In Brown v. Perez, a case from United States Court of Appeals for the Tenth Circuit, a group of civilian federal employees filed a lawsuit based upon a claim of unfair administration of the workers’ compensation claims system.
These workers were subject to workers’ compensation system run by an agency that is part of the U.S. Department of Labor. If a worker is injured on the job, or suffers from a work related illness, they are required to go to a to a doctor and get a letter of opinion from that doctor that they are suffering from a qualifying condition. Once this is done, the program agency can have a doctor hired by them review the case and offer a second opinion. If there is a disagreement between the treating physician and the one hired by the workers’ compensation program to provide a second opinion, the agency will have a designated impartial referee review the case, and this person will decide whether or not claimant is entitled to workers’ compensation benefits. The referee typically makes a decision that claimant is not entitled to benefits.
The way these referees are selected is that a computer program selects them from a list of qualified doctors who are within 25 miles from the claimant. They are then asked if they will serve as a referee, and, if they do not want to serve in this capacity, the program looks at an expanded geographical area. The plaintiffs contend that the agency is not really using a random list of doctors, but keeps going with the same few doctors. As a result, they are on a select list of doctors, and they are getting a lot of money for serving as a referee as many times as they do. Since they have a financial incentive to remain on the list, they allegedly find for the denial of benefits, so the agency is happy with their services.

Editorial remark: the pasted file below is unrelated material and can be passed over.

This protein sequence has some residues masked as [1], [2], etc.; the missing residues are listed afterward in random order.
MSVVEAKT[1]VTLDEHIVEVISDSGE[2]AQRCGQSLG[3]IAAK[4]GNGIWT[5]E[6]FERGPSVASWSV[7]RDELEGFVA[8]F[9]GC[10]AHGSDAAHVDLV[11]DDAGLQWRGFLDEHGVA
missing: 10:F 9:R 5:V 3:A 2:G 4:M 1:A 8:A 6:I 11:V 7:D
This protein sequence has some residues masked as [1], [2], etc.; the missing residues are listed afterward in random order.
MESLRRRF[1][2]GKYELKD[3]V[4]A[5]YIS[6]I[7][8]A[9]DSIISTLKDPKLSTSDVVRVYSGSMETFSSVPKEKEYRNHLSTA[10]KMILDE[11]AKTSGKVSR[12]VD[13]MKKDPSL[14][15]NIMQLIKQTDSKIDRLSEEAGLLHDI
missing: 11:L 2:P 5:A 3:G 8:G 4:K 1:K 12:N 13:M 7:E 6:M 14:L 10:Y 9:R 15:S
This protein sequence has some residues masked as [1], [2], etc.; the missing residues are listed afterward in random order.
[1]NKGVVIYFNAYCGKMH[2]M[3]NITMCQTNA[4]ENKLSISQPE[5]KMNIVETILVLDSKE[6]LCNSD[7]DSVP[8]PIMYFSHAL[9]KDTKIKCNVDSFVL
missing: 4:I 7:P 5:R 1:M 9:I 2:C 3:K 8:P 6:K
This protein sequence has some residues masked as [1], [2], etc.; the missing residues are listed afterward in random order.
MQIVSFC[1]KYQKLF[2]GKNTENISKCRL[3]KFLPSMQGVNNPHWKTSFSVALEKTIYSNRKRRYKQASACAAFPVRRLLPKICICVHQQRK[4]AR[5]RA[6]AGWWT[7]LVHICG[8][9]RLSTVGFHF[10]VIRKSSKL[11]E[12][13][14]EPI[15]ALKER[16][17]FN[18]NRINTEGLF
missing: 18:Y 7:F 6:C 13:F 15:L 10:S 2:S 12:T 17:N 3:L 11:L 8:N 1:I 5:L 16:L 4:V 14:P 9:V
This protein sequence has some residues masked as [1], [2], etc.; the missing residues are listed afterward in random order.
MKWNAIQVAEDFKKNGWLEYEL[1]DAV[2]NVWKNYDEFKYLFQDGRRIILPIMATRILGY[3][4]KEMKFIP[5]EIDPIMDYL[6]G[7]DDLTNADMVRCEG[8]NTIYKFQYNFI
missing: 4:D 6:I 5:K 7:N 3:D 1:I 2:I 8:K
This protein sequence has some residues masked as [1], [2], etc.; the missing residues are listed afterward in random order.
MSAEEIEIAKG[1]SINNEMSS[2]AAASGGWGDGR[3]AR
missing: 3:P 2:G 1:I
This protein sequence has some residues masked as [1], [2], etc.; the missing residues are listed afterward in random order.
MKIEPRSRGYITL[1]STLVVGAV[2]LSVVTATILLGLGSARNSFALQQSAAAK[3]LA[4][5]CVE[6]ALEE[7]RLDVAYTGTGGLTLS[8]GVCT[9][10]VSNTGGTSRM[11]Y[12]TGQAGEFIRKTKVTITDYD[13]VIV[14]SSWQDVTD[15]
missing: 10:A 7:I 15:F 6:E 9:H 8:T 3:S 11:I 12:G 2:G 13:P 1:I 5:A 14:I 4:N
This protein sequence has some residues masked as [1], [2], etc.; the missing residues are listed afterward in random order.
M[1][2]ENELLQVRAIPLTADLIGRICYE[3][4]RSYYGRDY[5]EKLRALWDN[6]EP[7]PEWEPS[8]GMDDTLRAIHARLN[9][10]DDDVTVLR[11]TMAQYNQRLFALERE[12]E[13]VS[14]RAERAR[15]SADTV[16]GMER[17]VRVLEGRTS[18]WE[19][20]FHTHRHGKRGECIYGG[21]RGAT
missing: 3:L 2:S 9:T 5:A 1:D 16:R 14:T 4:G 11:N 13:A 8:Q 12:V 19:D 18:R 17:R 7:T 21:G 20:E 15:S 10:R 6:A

As our Boston workers’ compensation attorneys have seen, whether we dealing with a government agency or a private insurance company, there is often a much greater interest in saving money by denying claims than about making sure disabled workers get the benefits to which they are rightfully entitled. For this reason, the best thing you can do is make sure you have an experienced workers’ compensation attorney on your side that is fighting for your right to a full and appropriate award of disability benefits.
To find out if this is really happening and get proof of their suspicions, they filed this request for records under the Freedom of Information Act (FOIA). The Department of Labor claimed they were exempt from the FOIA process with respect to the referee process and denied to provide the records. At this point, plaintiffs filed a FIOA lawsuit, and the defendant moved to dismiss. The trial court granted this dismissal.
The appellate court felt that that there was a genuine dispute as to a material fact and remanded the case for further proceedings consistent with its opinion.
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Brown v. Perez, August 29, 2016, United States Court of Appeals for the Tenth Circuit
More Blog Entries:
Scope of Employment in Workers’ Compensation Cases, March 29, 2016, Boston Workers’ Compensation Lawyer Blog